If there's one thing you don't want to be, it's the next Iceland.
Since its currency, colossally indebted banking sector and economy collapsed in spectacular fashion in October, the country has become a byword for an economy that has truly hit the rocks.
Within weeks, banking problems and currency falls meant Hungary was being hyped as a "second Iceland", at least until a joint International Monetary Fund and European Union rescue package restored some stability.
Next to win the unwanted comparison was Ukraine. Having lost at one stage half its value, the currency has somewhat stabilised -- although most foreign investors are very hesitant to hold Ukrainian assets again. And like Iceland itself, Ukraine is now dependent on an IMF lifeline.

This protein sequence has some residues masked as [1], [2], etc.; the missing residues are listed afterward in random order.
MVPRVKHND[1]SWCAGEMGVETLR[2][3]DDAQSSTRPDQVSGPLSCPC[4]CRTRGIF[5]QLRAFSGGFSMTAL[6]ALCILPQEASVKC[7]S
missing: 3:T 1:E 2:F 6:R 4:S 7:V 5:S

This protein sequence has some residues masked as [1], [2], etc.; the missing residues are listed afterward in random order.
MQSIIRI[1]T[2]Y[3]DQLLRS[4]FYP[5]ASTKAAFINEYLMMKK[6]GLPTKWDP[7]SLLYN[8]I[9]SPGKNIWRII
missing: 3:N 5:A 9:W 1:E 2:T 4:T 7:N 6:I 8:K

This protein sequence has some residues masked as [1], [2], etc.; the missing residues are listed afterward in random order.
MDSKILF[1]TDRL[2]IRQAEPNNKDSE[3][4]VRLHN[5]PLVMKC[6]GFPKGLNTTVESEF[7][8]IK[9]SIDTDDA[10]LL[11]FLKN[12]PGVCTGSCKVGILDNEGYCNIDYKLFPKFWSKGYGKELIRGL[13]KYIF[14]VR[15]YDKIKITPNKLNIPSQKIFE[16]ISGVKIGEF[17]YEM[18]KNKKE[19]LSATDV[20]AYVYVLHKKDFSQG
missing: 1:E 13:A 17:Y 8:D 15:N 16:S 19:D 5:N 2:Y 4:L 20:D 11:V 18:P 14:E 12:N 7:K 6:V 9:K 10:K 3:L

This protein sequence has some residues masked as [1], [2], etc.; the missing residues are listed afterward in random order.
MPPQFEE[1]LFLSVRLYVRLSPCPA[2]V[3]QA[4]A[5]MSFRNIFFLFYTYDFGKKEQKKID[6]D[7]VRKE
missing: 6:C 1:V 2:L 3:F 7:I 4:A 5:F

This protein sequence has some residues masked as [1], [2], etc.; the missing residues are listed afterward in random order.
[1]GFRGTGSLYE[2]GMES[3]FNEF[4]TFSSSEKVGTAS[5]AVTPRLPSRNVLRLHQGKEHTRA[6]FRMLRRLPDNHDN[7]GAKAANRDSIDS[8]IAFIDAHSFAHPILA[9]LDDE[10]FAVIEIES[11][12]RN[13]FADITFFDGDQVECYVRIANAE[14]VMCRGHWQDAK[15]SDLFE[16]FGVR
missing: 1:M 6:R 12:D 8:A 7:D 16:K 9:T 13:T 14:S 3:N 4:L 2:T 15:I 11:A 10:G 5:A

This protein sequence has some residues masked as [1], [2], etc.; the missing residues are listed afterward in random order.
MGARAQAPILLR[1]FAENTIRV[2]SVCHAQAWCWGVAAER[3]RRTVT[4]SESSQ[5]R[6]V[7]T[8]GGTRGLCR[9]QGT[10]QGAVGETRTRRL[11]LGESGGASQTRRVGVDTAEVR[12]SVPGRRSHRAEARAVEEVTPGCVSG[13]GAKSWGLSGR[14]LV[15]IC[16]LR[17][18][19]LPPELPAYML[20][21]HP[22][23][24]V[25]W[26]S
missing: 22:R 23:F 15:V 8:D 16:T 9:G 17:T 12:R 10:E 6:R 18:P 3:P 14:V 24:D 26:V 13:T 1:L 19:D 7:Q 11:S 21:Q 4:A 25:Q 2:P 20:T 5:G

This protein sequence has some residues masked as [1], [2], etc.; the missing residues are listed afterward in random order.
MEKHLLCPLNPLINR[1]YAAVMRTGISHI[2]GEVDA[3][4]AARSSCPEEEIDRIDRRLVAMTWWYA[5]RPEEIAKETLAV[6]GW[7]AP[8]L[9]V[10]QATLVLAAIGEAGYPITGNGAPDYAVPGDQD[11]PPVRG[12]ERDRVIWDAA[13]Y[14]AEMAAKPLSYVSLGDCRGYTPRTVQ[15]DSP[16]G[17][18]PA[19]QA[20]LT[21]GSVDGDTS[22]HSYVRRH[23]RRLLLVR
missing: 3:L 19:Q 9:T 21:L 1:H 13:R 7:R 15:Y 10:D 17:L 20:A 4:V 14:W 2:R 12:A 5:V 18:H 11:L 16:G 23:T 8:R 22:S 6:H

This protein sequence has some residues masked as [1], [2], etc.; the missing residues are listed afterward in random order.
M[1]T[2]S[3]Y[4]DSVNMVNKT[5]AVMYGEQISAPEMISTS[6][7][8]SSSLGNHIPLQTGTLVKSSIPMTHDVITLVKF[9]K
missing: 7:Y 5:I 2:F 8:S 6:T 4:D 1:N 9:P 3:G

Now, it is Britain in the limelight. The New York Times as well as Britain's Observer and Daily Telegraph newspapers have all made the comparison in recent days.
For people earning and saving in sterling, it is an uncomfortable place to be and nervousness is to be found in the strangest of places. During a recent visit to a podiatrist, a Reuters correspondent found the conversation punctuated with speculation about the possibility of an IMF bailout for Britain and angst over cutbacks in the National Health Service footcare budget.